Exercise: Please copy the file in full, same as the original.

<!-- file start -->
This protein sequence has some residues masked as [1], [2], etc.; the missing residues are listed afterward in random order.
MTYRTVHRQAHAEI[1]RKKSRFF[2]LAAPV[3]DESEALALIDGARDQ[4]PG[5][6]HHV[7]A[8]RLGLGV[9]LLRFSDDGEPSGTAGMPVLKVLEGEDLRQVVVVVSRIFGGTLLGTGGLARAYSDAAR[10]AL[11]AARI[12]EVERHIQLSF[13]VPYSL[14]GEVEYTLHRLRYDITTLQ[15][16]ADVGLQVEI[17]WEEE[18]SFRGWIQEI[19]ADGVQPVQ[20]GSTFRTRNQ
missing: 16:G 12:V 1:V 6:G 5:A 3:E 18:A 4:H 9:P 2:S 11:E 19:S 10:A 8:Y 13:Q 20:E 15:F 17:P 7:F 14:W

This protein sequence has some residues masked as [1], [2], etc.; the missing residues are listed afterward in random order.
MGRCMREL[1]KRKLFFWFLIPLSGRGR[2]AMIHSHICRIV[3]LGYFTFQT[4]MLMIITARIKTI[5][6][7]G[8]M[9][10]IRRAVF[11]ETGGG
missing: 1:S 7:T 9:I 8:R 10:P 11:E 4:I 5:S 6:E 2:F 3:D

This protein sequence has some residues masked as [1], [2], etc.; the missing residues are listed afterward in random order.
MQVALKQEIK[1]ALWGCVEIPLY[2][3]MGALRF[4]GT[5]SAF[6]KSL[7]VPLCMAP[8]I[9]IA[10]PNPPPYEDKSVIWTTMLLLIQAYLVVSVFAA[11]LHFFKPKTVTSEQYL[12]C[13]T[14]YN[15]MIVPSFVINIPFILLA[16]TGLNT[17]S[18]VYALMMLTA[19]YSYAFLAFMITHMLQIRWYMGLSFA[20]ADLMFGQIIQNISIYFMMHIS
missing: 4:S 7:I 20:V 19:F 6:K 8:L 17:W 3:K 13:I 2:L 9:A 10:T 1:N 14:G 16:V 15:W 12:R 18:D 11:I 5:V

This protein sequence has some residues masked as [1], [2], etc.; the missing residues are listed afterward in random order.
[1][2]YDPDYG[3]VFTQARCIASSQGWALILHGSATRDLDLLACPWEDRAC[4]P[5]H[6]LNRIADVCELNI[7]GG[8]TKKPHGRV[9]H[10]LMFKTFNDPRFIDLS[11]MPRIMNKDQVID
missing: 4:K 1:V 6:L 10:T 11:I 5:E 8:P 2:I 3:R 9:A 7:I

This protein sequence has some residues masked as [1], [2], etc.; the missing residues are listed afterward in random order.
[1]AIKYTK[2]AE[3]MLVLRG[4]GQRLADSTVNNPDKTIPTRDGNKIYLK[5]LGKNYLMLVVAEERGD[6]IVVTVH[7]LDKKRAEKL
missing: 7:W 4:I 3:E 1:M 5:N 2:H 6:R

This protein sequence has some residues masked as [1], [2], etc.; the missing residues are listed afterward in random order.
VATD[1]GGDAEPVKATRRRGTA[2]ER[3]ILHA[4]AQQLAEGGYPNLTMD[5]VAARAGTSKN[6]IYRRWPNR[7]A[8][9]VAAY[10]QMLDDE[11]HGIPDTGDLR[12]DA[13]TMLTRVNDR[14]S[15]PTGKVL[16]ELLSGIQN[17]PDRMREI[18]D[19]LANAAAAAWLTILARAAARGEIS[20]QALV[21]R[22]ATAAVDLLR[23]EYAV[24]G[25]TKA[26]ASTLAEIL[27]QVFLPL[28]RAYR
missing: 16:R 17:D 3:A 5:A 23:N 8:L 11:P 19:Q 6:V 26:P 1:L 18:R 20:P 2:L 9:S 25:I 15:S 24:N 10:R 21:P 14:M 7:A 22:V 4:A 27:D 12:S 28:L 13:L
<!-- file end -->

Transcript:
This protein sequence has some residues masked as [1], [2], etc.; the missing residues are listed afterward in random order.
MTYRTVHRQAHAEI[1]RKKSRFF[2]LAAPV[3]DESEALALIDGARDQ[4]PG[5][6]HHV[7]A[8]RLGLGV[9]LLRFSDDGEPSGTAGMPVLKVLEGEDLRQVVVVVSRIFGGTLLGTGGLARAYSDAAR[10]AL[11]AARI[12]EVERHIQLSF[13]VPYSL[14]GEVEYTLHRLRYDITTLQ[15][16]ADVGLQVEI[17]WEEE[18]SFRGWIQEI[19]ADGVQPVQ[20]GSTFRTRNQ
missing: 16:G 12:V 1:V 6:G 5:A 3:E 18:A 4:H 9:P 2:S 11:E 19:S 10:A 8:Y 13:Q 20:E 15:F 17:P 7:F 14:W

This protein sequence has some residues masked as [1], [2], etc.; the missing residues are listed afterward in random order.
MGRCMREL[1]KRKLFFWFLIPLSGRGR[2]AMIHSHICRIV[3]LGYFTFQT[4]MLMIITARIKTI[5][6][7]G[8]M[9][10]IRRAVF[11]ETGGG
missing: 1:S 7:T 9:I 8:R 10:P 11:E 4:I 5:S 6:E 2:F 3:D

This protein sequence has some residues masked as [1], [2], etc.; the missing residues are listed afterward in random order.
MQVALKQEIK[1]ALWGCVEIPLY[2][3]MGALRF[4]GT[5]SAF[6]KSL[7]VPLCMAP[8]I[9]IA[10]PNPPPYEDKSVIWTTMLLLIQAYLVVSVFAA[11]LHFFKPKTVTSEQYL[12]C[13]T[14]YN[15]MIVPSFVINIPFILLA[16]TGLNT[17]S[18]VYALMMLTA[19]YSYAFLAFMITHMLQIRWYMGLSFA[20]ADLMFGQIIQNISIYFMMHIS
missing: 4:S 7:I 20:V 19:F 6:K 8:L 17:W 3:K 13:I 2:L 9:A 10:T 1:N 14:G 16:V 15:W 12:R 18:D 11:I 5:V

This protein sequence has some residues masked as [1], [2], etc.; the missing residues are listed afterward in random order.
[1][2]YDPDYG[3]VFTQARCIASSQGWALILHGSATRDLDLLACPWEDRAC[4]P[5]H[6]LNRIADVCELNI[7]GG[8]TKKPHGRV[9]H[10]LMFKTFNDPRFIDLS[11]MPRIMNKDQVID
missing: 4:K 1:V 6:L 10:T 11:I 5:E 8:P 2:I 3:R 9:A 7:I

This protein sequence has some residues masked as [1], [2], etc.; the missing residues are listed afterward in random order.
[1]AIKYTK[2]AE[3]MLVLRG[4]GQRLADSTVNNPDKTIPTRDGNKIYLK[5]LGKNYLMLVVAEERGD[6]IVVTVH[7]LDKKRAEKL
missing: 7:W 4:I 3:E 1:M 5:N 2:H 6:R

This protein sequence has some residues masked as [1], [2], etc.; the missing residues are listed afterward in random order.
VATD[1]GGDAEPVKATRRRGTA[2]ER[3]ILHA[4]AQQLAEGGYPNLTMD[5]VAARAGTSKN[6]IYRRWPNR[7]A[8][9]VAAY[10]QMLDDE[11]HGIPDTGDLR[12]DA[13]TMLTRVNDR[14]S[15]PTGKVL[16]ELLSGIQN[17]PDRMREI[18]D[19]LANAAAAAWLTILARAAARGEIS[20]QALV[21]R[22]ATAAVDLLR[23]EYAV[24]G[25]TKA[26]ASTLAEIL[27]QVFLPL[28]RAYR
missing: 16:R 17:D 3:A 5:A 23:N 8:L 11:P 19:Q 6:V 26:P 1:L 18:R 20:P 2:L 9:S 25:I 15:S 24:N 10:R 21:P 14:M 7:A 22:V 4:A 27:D 12:S 28:L 13:L